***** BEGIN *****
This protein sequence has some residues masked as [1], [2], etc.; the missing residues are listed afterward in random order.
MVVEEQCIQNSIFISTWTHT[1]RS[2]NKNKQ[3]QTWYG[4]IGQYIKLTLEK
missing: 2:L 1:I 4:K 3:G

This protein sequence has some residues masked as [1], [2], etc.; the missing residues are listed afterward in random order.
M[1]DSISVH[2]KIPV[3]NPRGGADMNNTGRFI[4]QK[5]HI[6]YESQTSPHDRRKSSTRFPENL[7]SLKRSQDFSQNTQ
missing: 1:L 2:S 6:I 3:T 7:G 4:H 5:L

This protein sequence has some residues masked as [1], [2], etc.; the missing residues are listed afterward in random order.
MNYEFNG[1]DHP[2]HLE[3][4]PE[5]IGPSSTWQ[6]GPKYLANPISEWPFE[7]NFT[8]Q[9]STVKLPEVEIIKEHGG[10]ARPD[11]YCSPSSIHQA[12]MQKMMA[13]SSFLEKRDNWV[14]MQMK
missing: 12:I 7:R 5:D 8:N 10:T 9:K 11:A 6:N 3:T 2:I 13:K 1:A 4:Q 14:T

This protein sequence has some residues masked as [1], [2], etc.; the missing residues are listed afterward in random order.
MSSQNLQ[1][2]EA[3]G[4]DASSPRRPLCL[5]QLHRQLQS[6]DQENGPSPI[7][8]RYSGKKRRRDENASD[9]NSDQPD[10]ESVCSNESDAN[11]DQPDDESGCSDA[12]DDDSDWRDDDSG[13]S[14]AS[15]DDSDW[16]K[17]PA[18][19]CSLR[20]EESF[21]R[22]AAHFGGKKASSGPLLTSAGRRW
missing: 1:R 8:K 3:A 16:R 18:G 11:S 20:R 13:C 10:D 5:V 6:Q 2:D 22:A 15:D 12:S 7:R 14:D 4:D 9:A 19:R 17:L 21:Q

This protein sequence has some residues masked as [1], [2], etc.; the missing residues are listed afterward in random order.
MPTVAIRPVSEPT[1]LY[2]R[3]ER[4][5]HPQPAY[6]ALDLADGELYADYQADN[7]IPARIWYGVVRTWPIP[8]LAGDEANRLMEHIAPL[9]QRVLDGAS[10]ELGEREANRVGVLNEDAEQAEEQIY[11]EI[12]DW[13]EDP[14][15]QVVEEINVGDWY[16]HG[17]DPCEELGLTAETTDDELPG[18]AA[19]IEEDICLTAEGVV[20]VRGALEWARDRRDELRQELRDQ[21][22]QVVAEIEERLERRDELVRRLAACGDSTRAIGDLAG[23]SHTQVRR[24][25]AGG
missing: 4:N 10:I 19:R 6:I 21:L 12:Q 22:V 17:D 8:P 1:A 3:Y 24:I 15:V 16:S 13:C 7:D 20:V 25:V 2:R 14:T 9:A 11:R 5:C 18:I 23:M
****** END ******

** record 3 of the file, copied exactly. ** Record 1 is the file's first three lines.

This protein sequence has some residues masked as [1], [2], etc.; the missing residues are listed afterward in random order.
MNYEFNG[1]DHP[2]HLE[3][4]PE[5]IGPSSTWQ[6]GPKYLANPISEWPFE[7]NFT[8]Q[9]STVKLPEVEIIKEHGG[10]ARPD[11]YCSPSSIHQA[12]MQKMMA[13]SSFLEKRDNWV[14]MQMK
missing: 12:I 7:R 5:D 8:N 10:T 9:K 11:A 6:N 3:T 2:I 13:K 1:A 4:Q 14:T